Abbot framework for automated testing of Java GUI
components and programs
All materials Copyright © 2002-2011 Timothy
Wall, All Rights Reserved
This version 1.2.0
If you haven't done so yet, download the abbot package [tgz] [zip] (which includes source). Simply unpack and
refer to the Quick Start information below.
the script editor.
java -jar lib/costello.jar
NOTE: Under some 1.3 VMs
using X11, the splash screen may trigger a VM bug. If this is the case, invoke
-cp lib/costello.jar abbot.editor.ScriptEditor" instead.
Create a new script.
Select File->New Script from the menu bar to get a new script with
default launch and terminate steps (you will first
be prompted for a file to save it in). Launch defines a class and
method to invoke to launch your GUI. Terminate disposes of all
GUI components generated by the launch step.
Launch the GUI.
Edit the launch line to launch some sample code. For example, to invoke the
method in class
with no arguments, you would edit the launch step to look like this:
In the interest of keeping scripts self-contained,
it is recommended that you specify the classpath in the script rather than
depending on the VM classpath argument or the environment classpath. See the Launch step for usage details. Now
you can use Test->Launch to display the GUI under test. The example
code will display a frame with a variety of sample components.
Record some user actions.
Select Capture->All Actions (or
shift+F2), and perform some user
actions in the GUI. If you haven't already launched the GUI, the editor will
launch it for you. The editor will detect as many high-level semantic events as
it can and insert raw mouse motion and button events for what it doesn't
recognize. When you get the GUI to a point that you want to make some tests of
its state, press
or activate the editor window to suspend recording. The recording so far will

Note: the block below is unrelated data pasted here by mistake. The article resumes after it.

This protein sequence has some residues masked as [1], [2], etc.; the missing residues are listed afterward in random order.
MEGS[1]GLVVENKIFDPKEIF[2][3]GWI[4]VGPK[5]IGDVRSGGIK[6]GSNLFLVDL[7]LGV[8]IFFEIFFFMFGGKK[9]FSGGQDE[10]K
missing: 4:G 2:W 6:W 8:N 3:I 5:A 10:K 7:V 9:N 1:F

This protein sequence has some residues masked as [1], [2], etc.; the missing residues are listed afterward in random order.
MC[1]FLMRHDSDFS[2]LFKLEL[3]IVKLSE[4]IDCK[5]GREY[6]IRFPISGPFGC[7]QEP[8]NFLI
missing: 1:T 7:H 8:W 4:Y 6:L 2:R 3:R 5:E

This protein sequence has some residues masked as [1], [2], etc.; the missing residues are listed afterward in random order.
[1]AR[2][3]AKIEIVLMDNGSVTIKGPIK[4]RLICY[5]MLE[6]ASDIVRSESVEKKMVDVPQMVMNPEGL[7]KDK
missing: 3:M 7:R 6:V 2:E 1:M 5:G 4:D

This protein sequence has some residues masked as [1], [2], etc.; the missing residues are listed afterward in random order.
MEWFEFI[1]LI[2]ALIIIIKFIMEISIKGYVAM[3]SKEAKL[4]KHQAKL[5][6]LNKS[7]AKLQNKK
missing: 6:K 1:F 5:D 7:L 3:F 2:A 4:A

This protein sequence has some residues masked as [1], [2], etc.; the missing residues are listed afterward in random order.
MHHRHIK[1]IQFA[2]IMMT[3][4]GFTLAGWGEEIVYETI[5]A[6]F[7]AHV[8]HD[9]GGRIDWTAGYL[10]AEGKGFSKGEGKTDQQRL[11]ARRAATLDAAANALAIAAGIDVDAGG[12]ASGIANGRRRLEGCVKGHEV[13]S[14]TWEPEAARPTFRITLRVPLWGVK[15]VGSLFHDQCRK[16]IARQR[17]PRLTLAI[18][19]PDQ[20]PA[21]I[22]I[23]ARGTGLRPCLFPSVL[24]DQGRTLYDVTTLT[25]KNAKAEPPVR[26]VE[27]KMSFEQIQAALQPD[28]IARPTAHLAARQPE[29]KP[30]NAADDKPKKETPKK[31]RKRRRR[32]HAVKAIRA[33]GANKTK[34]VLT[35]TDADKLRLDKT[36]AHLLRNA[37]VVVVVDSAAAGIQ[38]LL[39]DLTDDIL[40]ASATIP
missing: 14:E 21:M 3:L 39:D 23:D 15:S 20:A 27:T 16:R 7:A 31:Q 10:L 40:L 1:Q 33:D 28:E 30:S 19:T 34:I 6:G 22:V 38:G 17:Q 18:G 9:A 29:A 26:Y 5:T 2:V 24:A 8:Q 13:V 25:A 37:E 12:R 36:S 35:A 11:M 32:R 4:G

be inserted into the script as a sequence of steps.
Add some assertions.
Move the mouse over the component in your GUI for which you'd like to add a
test and press
That component will be selected in the component browser tree in the bottom
half of the script editor. The hierarchy view presents the full hierarchy of
components that have been created. Once you've selected a component, its
associated properties will appear in the pane to the right. Select a property
("Text" on a JButton, for instance), then click the Assert equals
button to insert an assertion into the test. Repeat as necessary for other
components, or press
to continue recording actions. Note that if a component you'd like to test is
within a modal dialog, you'll need to explicitly add a reference with
and add the assertion after the dialog has been dismissed.
Run the script.
The script editor also allows you to run the script, recording any test
failures or errors. Each step will be highlighted as it is played back, with
failures and errors highlighed in red.
you've generated several tests and want to incorporate them into a JUnit suite,
you will want to derive from ScriptFixture to
provide a custom ScriptTestSuite
which will identify which scripts belong in the suite. ScriptFixture is a
simple JUnit test case wrapper around an Abbot test script. The only thing you
really need to do is return an inner ScriptTestSuite instance in the static
See the Costello user's guide for more